He said it all started in 1992, when he was the vice president of the GCBA. A local judge told him of a holiday dinner put on by the bar in Saginaw. He and another person visited to see how it was operated, and returned to Flint determined to make it happen here.

“The Saginaw people glowed when they talked about this dinner,” Barkey said.

He presented the idea to the GCBA Board, and immediately, people reached for their checkbooks to help. In three months, Barkey organized the first dinner. It was so uplifting and rewarding, a second dinner was held the same year.

This years marks the 22nd dinner, in 21 years.

“This has really caught fire with our association,” Barkey said.

He has worked on the first, and everyone since. To ensure he would eternally be placed on the holiday dinner committee, Barkey began calling himself “Chairman for Life.”

Barkey raised funds to cover expenses at that first dinner, recruited volunteers, handled the public relations, chose the location and negotiated the costs. Several hundred people showed up for the first, but it has grown steadily through the years; 1,200 people were served last year.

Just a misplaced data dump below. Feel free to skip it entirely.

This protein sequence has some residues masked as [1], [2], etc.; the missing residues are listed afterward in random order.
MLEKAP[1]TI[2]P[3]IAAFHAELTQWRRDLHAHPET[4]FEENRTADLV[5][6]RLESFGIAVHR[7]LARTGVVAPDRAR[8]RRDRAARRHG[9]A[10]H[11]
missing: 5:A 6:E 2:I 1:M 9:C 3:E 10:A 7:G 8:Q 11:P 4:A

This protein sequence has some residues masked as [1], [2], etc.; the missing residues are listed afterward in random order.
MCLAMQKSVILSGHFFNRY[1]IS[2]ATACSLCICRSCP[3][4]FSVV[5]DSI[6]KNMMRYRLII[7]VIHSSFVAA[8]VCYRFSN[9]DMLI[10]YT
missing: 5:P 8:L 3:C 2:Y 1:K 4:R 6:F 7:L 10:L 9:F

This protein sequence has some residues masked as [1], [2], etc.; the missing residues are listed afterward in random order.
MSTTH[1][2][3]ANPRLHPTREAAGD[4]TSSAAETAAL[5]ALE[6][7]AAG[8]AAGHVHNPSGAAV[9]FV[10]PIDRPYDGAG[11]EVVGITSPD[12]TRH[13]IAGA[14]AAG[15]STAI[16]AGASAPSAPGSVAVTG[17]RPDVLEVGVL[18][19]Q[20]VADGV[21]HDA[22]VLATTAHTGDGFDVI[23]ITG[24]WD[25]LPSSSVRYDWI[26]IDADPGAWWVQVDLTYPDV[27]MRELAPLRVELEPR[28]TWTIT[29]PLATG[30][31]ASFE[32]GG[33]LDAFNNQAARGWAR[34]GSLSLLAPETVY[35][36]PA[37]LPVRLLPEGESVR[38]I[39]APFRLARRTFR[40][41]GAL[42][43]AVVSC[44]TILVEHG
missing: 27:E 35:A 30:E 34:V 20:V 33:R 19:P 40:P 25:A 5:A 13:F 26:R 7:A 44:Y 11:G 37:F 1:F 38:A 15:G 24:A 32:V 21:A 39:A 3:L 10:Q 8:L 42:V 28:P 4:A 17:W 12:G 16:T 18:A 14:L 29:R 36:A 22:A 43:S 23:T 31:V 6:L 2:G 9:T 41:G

Barkey has also had an outpouring of volunteers, so now there are 16 captains who oversee various aspects of the event. He estimates that about 140 volunteers work the dinner alone, spread among various captains, and more than 50 others contribute something to the effort, either that night or during the year. Some volunteers return year after year, and perhaps a dozen have worked each and every dinner.

Officials have estimated Barkey has raised more than $75,000 through the years, that more than 10,000 people have been fed and more than 5,000 presents handed out.

This is just one effort that has earned Barkey the Unsung Hero Award from the State Bar Association in 2009 and the Herbert Milliken Award a year later. He is also an avid runner and has contributed his time and effort to the Crim Road Races. To many, he is known as “St. Brian.”

The dinner really is a celebration of giving. Crowds overtake all three floors of the Masonic Temple as a choir and other entertainers belt out holiday favorites. And if some needy have no transportation, Barkey and his crew make arrangements to get them there.

Planning for the following year begins almost immediately, as Barkey and the captains go over how the dinner went, what went right, what went wrong, what should they try differently.

He said the success is measured more in not what he and the volunteers are giving, but what they are getting back.

“This makes their heart grow in their chest,” he said. “I get choked up talking about it.

People are in this profession to help people. That’s what motivates them. And when they get to a point when they can actually physically do something to help somebody, I get enormous support.”

He said in 21 years of holding the dinners, attorneys and others have always come through.

“This association has paid every penny, they buy presents all year round, they work on the dinner, and we are never short of money, we are never short of volunteers. It’s wonderful.”

Barkey said he will do this until he dies.

“After all, I am Chairman for Life.”